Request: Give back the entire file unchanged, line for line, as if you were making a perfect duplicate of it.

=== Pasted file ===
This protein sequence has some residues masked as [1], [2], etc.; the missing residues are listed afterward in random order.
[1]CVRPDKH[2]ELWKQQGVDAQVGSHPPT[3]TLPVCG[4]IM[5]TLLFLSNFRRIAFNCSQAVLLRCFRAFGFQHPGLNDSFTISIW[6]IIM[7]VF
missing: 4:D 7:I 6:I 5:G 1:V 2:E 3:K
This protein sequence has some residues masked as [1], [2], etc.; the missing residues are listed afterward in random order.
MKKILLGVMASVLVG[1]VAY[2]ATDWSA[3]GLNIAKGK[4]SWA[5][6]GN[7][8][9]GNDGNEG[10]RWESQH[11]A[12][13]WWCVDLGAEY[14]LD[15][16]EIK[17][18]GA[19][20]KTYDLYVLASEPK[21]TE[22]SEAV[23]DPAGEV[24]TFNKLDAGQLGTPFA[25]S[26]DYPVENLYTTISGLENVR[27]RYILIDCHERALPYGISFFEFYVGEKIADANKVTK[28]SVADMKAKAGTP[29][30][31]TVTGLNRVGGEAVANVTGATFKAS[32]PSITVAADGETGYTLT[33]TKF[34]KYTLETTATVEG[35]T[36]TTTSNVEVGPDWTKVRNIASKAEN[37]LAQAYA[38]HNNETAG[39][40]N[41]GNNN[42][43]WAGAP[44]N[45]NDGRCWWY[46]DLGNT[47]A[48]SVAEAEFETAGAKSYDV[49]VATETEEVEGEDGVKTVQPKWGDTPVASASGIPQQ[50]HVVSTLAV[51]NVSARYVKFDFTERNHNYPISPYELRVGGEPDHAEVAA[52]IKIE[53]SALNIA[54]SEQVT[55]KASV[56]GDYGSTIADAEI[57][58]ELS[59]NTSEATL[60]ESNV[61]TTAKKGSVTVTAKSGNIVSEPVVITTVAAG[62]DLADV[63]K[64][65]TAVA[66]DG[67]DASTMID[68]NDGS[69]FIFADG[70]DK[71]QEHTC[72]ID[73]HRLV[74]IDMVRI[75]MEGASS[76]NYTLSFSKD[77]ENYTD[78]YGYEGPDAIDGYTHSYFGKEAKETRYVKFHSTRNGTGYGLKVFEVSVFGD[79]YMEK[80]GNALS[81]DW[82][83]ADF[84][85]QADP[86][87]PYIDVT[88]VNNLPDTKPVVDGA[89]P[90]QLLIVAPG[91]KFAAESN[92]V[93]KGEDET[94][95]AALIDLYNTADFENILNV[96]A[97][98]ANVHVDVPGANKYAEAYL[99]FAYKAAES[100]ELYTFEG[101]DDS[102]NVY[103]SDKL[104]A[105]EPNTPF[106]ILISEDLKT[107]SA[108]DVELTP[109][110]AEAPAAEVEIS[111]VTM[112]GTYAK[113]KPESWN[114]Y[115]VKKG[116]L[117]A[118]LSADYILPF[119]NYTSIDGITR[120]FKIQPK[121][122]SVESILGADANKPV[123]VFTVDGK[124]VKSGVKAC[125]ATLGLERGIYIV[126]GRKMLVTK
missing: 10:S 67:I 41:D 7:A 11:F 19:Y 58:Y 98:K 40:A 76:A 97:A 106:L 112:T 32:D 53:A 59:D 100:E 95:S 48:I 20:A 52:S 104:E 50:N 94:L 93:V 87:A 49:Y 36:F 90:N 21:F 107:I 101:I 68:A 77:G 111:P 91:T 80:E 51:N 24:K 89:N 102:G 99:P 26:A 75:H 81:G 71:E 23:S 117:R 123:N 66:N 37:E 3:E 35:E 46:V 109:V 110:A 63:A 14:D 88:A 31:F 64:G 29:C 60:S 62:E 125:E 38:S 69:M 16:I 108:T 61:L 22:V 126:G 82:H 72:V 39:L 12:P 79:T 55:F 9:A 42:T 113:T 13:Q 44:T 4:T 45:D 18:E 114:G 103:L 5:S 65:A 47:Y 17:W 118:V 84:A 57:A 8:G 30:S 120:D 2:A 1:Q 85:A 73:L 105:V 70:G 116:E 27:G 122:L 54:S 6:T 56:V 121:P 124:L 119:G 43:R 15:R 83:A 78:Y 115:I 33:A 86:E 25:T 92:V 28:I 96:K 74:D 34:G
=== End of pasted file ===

This protein sequence has some residues masked as [1], [2], etc.; the missing residues are listed afterward in random order.
[1]CVRPDKH[2]ELWKQQGVDAQVGSHPPT[3]TLPVCG[4]IM[5]TLLFLSNFRRIAFNCSQAVLLRCFRAFGFQHPGLNDSFTISIW[6]IIM[7]VF
missing: 4:D 7:I 6:I 5:G 1:V 2:E 3:K
This protein sequence has some residues masked as [1], [2], etc.; the missing residues are listed afterward in random order.
MKKILLGVMASVLVG[1]VAY[2]ATDWSA[3]GLNIAKGK[4]SWA[5][6]GN[7][8][9]GNDGNEG[10]RWESQH[11]A[12][13]WWCVDLGAEY[14]LD[15][16]EIK[17][18]GA[19][20]KTYDLYVLASEPK[21]TE[22]SEAV[23]DPAGEV[24]TFNKLDAGQLGTPFA[25]S[26]DYPVENLYTTISGLENVR[27]RYILIDCHERALPYGISFFEFYVGEKIADANKVTK[28]SVADMKAKAGTP[29][30][31]TVTGLNRVGGEAVANVTGATFKAS[32]PSITVAADGETGYTLT[33]TKF[34]KYTLETTATVEG[35]T[36]TTTSNVEVGPDWTKVRNIASKAEN[37]LAQAYA[38]HNNETAG[39][40]N[41]GNNN[42][43]WAGAP[44]N[45]NDGRCWWY[46]DLGNT[47]A[48]SVAEAEFETAGAKSYDV[49]VATETEEVEGEDGVKTVQPKWGDTPVASASGIPQQ[50]HVVSTLAV[51]NVSARYVKFDFTERNHNYPISPYELRVGGEPDHAEVAA[52]IKIE[53]SALNIA[54]SEQVT[55]KASV[56]GDYGSTIADAEI[57][58]ELS[59]NTSEATL[60]ESNV[61]TTAKKGSVTVTAKSGNIVSEPVVITTVAAG[62]DLADV[63]K[64][65]TAVA[66]DG[67]DASTMID[68]NDGS[69]FIFADG[70]DK[71]QEHTC[72]ID[73]HRLV[74]IDMVRI[75]MEGASS[76]NYTLSFSKD[77]ENYTD[78]YGYEGPDAIDGYTHSYFGKEAKETRYVKFHSTRNGTGYGLKVFEVSVFGD[79]YMEK[80]GNALS[81]DW[82][83]ADF[84][85]QADP[86][87]PYIDVT[88]VNNLPDTKPVVDGA[89]P[90]QLLIVAPG[91]KFAAESN[92]V[93]KGEDET[94][95]AALIDLYNTADFENILNV[96]A[97][98]ANVHVDVPGANKYAEAYL[99]FAYKAAES[100]ELYTFEG[101]DDS[102]NVY[103]SDKL[104]A[105]EPNTPF[106]ILISEDLKT[107]SA[108]DVELTP[109][110]AEAPAAEVEIS[111]VTM[112]GTYAK[113]KPESWN[114]Y[115]VKKG[116]L[117]A[118]LSADYILPF[119]NYTSIDGITR[120]FKIQPK[121][122]SVESILGADANKPV[123]VFTVDGK[124]VKSGVKAC[125]ATLGLERGIYIV[126]GRKMLVTK
missing: 10:S 67:I 41:D 7:A 11:F 19:Y 58:Y 98:K 40:A 76:A 97:A 106:L 112:T 32:D 53:A 59:D 100:E 95:S 48:I 20:A 52:S 104:E 50:N 94:L 93:V 87:A 49:Y 36:F 90:N 21:F 107:I 101:I 68:A 77:G 111:P 91:T 80:E 51:N 24:K 89:N 102:G 99:P 26:A 75:H 81:G 71:E 23:S 117:R 123:N 66:N 37:E 3:E 35:E 46:V 109:V 110:A 63:A 14:D 88:A 31:F 64:G 29:C 60:S 62:E 125:E 38:S 69:M 16:I 108:T 61:L 22:V 126:G 82:H 72:V 39:L 12:P 79:T 55:F 9:A 42:T 113:T 13:Q 44:T 4:T 45:D 18:E 114:G 103:L 5:S 65:A 47:Y 17:W 118:V 84:A 57:A 8:G 30:S 120:D 2:A 1:Q 85:A 73:L 105:V 70:G 116:E 27:G 122:L 54:S 6:T 56:V 121:P 124:L 119:G 43:R 15:R 83:A 78:Y 115:I 33:A 86:E 25:T 92:V 28:I 96:K 74:D 34:G